THE $30,000 BEQUEST and Other Stories by Mark Twain

the people are tired of it; let it cease. This well-meaning

but misguided negro has not put six different communities to the

expense of burying him in state, and has swindled tens of thousands

of people into following him to the grave under the delusion that

a select and peculiar distinction was being conferred upon them.

Let him stay buried for good now; and let that newspaper suffer

the severest censure that shall ever, in all the future time,

publish to the world that General Washington’s favorite colored

body-servant has died again.



All infants appear to have an impertinent and disagreeable fashion

nowadays of saying “smart” things on most occasions that offer,

and especially on occasions when they ought not to be saying anything

at all. Judging by the average published specimens of smart sayings,

the rising generation of children are little better than idiots.

And the parents must surely be but little better than the children,

for in most cases they are the publishers of the sunbursts of infantile

imbecility which dazzle us from the pages of our periodicals.

I may seem to speak with some heat, not to say a suspicion of

personal spite; and I do admit that it nettles me to hear about so

many gifted infants in these days, and remember that I seldom said

anything smart when I was a child. I tried it once or twice, but it

was not popular. The family were not expecting brilliant remarks

from me, and so they snubbed me sometimes and spanked me the rest.

But it makes my flesh creep and my blood run cold to think what might

have happened to me if I had dared to utter some of the smart things

of this generation’s “four-year-olds” where my father could hear me.

To have simply skinned me alive and considered his duty at an end

would have seemed to him criminal leniency toward one so sinning.

He was a stern, unsmiling man, and hated all forms of precocity.

If I had said some of the things I have referred to, and said them in

his hearing, he would have destroyed me. He would, indeed. He would,

provided the opportunity remained with him. But it would not,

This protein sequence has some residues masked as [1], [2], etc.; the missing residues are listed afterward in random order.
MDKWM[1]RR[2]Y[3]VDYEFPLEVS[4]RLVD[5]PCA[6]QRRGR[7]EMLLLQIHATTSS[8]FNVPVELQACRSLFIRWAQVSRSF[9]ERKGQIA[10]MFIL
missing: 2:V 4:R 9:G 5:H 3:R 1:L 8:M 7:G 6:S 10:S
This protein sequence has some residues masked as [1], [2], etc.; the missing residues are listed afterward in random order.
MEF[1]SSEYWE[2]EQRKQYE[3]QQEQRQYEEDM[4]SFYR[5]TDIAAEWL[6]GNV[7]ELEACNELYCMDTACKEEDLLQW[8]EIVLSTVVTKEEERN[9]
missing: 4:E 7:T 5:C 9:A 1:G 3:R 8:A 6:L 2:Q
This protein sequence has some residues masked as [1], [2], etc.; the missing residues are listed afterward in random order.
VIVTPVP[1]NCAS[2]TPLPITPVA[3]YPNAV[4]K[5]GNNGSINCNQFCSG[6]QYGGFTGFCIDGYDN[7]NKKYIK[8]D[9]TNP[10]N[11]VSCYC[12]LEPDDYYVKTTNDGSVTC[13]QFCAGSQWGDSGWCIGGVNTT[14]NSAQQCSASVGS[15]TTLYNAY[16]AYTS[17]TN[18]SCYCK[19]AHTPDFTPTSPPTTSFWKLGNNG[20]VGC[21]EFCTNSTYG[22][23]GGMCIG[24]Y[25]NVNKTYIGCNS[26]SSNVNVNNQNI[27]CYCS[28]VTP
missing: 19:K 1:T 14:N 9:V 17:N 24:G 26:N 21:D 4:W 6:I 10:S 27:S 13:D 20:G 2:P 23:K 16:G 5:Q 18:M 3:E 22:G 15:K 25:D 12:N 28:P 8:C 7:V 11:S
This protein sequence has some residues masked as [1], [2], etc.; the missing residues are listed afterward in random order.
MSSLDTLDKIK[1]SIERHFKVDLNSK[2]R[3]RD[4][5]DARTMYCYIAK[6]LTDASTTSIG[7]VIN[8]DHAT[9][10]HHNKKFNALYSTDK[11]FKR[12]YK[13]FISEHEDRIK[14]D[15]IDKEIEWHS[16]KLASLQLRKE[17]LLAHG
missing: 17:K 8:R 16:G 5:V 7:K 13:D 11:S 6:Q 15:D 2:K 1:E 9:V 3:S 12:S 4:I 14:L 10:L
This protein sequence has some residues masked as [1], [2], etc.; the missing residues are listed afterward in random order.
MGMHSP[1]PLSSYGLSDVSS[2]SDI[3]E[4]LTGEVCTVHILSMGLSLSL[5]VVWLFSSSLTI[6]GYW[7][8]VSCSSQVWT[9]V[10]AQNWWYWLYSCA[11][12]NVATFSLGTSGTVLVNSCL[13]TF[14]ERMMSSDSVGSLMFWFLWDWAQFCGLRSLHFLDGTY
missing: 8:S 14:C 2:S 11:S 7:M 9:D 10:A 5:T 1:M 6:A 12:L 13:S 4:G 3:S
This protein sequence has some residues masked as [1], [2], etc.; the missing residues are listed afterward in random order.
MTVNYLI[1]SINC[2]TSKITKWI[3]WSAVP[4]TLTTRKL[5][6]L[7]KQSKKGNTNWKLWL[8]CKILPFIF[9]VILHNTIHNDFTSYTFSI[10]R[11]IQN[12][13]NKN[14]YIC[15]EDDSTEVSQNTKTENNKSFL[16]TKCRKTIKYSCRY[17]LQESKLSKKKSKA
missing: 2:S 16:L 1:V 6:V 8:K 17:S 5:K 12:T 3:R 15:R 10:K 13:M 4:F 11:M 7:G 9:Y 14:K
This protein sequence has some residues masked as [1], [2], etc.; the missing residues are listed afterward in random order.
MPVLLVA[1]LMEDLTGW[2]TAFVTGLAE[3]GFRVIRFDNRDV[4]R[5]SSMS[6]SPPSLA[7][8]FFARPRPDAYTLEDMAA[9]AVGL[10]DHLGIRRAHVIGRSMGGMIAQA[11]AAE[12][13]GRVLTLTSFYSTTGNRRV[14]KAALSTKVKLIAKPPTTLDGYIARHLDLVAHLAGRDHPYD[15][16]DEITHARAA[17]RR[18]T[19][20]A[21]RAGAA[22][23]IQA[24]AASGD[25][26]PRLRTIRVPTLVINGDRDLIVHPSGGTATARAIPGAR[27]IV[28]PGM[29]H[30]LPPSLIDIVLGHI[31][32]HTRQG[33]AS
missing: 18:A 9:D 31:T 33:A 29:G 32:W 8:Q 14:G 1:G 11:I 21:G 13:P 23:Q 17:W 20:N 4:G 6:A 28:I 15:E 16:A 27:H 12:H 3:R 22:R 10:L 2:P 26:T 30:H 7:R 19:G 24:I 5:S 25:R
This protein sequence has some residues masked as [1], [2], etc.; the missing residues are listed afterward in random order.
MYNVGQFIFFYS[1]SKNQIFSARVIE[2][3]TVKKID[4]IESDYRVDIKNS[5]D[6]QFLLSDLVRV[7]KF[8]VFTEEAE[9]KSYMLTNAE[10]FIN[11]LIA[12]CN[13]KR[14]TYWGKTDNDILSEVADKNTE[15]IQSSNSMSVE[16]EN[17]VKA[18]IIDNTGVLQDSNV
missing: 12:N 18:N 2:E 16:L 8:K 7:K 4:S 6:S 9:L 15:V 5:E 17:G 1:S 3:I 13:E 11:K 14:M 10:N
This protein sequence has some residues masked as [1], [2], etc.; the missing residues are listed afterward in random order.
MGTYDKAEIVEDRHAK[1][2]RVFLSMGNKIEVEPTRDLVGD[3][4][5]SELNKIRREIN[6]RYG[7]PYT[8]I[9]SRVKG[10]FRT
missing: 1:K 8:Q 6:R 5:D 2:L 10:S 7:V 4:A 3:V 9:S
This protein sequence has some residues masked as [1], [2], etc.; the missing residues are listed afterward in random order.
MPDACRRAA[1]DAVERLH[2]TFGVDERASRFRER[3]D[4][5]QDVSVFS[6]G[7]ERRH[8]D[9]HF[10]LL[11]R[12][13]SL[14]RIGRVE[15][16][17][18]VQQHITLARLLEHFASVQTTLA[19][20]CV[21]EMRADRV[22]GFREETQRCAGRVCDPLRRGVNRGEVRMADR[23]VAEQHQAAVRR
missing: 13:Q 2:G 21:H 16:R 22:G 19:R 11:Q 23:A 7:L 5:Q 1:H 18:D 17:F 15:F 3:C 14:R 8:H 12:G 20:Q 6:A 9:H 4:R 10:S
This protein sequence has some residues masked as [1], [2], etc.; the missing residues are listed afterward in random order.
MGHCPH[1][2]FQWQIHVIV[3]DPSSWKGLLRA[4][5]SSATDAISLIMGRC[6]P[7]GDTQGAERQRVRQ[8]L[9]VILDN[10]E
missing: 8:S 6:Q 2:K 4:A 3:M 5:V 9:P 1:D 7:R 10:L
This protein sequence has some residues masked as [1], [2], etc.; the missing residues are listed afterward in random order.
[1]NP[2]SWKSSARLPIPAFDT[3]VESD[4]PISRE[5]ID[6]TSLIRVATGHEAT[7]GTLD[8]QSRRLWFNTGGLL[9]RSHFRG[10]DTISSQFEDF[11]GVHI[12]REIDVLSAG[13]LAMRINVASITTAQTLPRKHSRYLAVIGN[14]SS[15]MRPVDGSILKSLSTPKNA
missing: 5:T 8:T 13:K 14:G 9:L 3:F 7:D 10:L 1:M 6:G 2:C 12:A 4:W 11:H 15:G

for I would have had judgment enough to take some strychnine first

and say my smart thing afterward. The fair record of my life has

been tarnished by just one pun. My father overheard that, and he

hunted me over four or five townships seeking to take my life.

If I had been full-grown, of course he would have been right;

but, child as I was, I could not know how wicked a thing I

had done.

I made one of those remarks ordinarily called “smart things”

before that, but it was not a pun. Still, it came near causing a

serious rupture between my father and myself. My father and mother,

my uncle Ephraim and his wife, and one or two others were present,

and the conversation turned on a name for me. I was lying there

trying some India-rubber rings of various patterns, and endeavoring

to make a selection, for I was tired of trying to cut my teeth on

people’s fingers, and wanted to get hold of something that would

enable me to hurry the thing through and get something else.

Did you ever notice what a nuisance it was cutting your teeth on

your nurse’s finger, or how back-breaking and tiresome it was trying

to cut them on your big toe? And did you never get out of patience

and wish your teeth were in Jerico long before you got them half cut?

To me it seems as if these things happened yesterday. And they did,

to some children. But I digress. I was lying there trying the

India-rubber rings. I remember looking at the clock and noticing

that in an hour and twenty-five minutes I would be two weeks old,

and thinking how little I had done to merit the blessings that were so

unsparingly lavished upon me. My father said:

“Abraham is a good name. My grandfather was named Abraham.”

My mother said:

“Abraham is a good name. Very well. Let us have Abraham for one

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Categories: Twain, Mark